Thompson National Properties, the private equity real estate firm founded by former Grubb and Ellis chairman Anthony Thompson, has appointed Lauri Schutz as chief financial officer of its $250 million opportunity fund, the Bruin Fund. Schutz was former finance vice president of senior housing operator, Renaissance Senior Living. In her new post Schutz will be responsible for all financial reporting and accounting at the fund.

Liquid hires mortgage pro as director
Private equity real estate secondaries firm Liquid Realty Partners has hired John Arens to join the firm as director. He will be based in the firm's San Francisco headquarters. Arens was formerly vice president of publicly-traded REIT Redwood Trust, managing its residential investment services as well as supporting its mortgage subsidiary. Scott Landress, Liquid managing principal and chief executive, said Arens would provide the firm with key real estate financial and securitization skills. Liquid closed the largest dedicated real estate secondary fund on $572 million (€369 million) last December.

Cantor Fitzgerald appoints head for new RE group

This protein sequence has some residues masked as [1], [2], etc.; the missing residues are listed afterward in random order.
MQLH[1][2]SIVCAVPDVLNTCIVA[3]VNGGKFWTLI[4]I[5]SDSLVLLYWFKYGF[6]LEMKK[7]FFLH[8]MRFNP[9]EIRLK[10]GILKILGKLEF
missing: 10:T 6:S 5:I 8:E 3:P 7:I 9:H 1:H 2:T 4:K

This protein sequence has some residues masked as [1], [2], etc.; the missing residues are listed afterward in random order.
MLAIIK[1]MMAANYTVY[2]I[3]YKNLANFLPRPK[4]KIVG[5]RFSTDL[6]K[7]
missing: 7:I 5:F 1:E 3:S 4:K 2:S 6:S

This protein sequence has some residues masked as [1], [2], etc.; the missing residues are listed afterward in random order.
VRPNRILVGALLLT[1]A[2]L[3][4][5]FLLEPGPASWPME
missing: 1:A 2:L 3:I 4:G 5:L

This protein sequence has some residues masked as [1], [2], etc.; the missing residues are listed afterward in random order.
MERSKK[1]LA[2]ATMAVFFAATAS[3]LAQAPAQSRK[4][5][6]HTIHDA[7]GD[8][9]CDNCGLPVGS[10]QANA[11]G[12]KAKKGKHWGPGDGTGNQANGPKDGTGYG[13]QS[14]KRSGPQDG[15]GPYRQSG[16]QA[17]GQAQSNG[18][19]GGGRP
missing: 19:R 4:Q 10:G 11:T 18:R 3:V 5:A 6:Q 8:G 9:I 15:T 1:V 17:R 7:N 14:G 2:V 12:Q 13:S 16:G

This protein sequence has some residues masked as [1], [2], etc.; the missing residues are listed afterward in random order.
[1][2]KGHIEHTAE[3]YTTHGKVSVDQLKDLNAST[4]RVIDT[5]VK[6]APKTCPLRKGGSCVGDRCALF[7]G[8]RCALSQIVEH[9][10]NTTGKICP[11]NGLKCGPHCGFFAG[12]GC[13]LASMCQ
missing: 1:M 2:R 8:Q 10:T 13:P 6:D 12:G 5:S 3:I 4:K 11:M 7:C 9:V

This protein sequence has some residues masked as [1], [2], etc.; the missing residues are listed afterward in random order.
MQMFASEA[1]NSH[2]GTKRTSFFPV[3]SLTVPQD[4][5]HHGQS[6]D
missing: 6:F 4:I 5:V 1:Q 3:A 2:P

Financial services firm Cantor Fitzgerald has appointed former WCI Communities executive Rodney Montag as joint executive managing director of its newly formed real estate group. Montag will work alongside Andrew Stark in building the platform, including a real estate opportunity fund, targeting distressed real estate investment loans and development projects. Montag was previously vice president of acquisitions at master-planning development company WCI Communities, where he worked with Stark for more than 10 years. Cantor Real Estate, launched last month, intends to take advantage of the current market dislocation, according to Cantor's chairman and chief executive Howard Lutnick, who said at the time there were “significant opportunities” for value-add investments and developments.